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PPP Loan Forgiveness: Preparing for and Responding to SBA Reviews, Appeals of Forgiveness Denials, and Other Governmental Scrutiny

Reetuparna Dutta and Jason E. Markel
Published Date:
Feb 1, 2022

Nearly two years ago, on March 27, 2020, the Paycheck Protection Program (PPP) was created with the enactment of the Coronavirus Aid, Relief, and Economic Security Act (CARES) Act.[1] The CARES Act substantially expanded eligibility for small business loans administered by the U.S. Small Business Association (SBA) under its existing Section 7(a) loan program. PPP was designed as a mechanism for eligible businesses to access loan proceeds to help them weather the economic and business uncertainties caused by the COVID-19 pandemic, and to help preserve jobs and the income of their employees. Eligible borrowers who properly expended PPP loan proceeds during a “covered period” for payroll and certain other defined expenses could apply to have their loans forgiven in whole or in part.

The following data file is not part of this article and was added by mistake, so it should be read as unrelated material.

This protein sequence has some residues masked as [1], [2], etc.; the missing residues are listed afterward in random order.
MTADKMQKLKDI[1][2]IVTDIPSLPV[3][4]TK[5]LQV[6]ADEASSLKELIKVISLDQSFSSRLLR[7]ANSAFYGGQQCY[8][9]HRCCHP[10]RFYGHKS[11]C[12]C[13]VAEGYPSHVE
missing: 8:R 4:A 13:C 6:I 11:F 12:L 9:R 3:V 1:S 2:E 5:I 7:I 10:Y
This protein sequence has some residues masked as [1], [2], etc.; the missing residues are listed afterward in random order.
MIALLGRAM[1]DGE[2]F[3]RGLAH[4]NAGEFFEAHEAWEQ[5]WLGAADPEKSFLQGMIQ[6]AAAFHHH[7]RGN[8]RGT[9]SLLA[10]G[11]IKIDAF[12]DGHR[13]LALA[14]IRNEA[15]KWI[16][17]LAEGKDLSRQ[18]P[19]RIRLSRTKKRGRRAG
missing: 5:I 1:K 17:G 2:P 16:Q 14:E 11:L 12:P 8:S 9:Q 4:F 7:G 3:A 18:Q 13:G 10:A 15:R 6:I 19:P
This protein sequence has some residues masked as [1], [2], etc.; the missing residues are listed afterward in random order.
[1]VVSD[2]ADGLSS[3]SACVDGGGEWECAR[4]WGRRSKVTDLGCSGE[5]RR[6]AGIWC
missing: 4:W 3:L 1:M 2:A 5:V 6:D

The CARES Act and PPP were hardly models of clarity when enacted. The legislation was introduced in the Senate, passed the House, and was signed by President Trump within a matter of days. As a result, there was virtually no substantive legislative history generated to serve as an interpretive guide on Congressional intent. As borrowers began applying for loans, they faced many unanswered questions about PPP eligibility, permissible uses, forgiveness, and both the short- and long-term implications of taking the loans.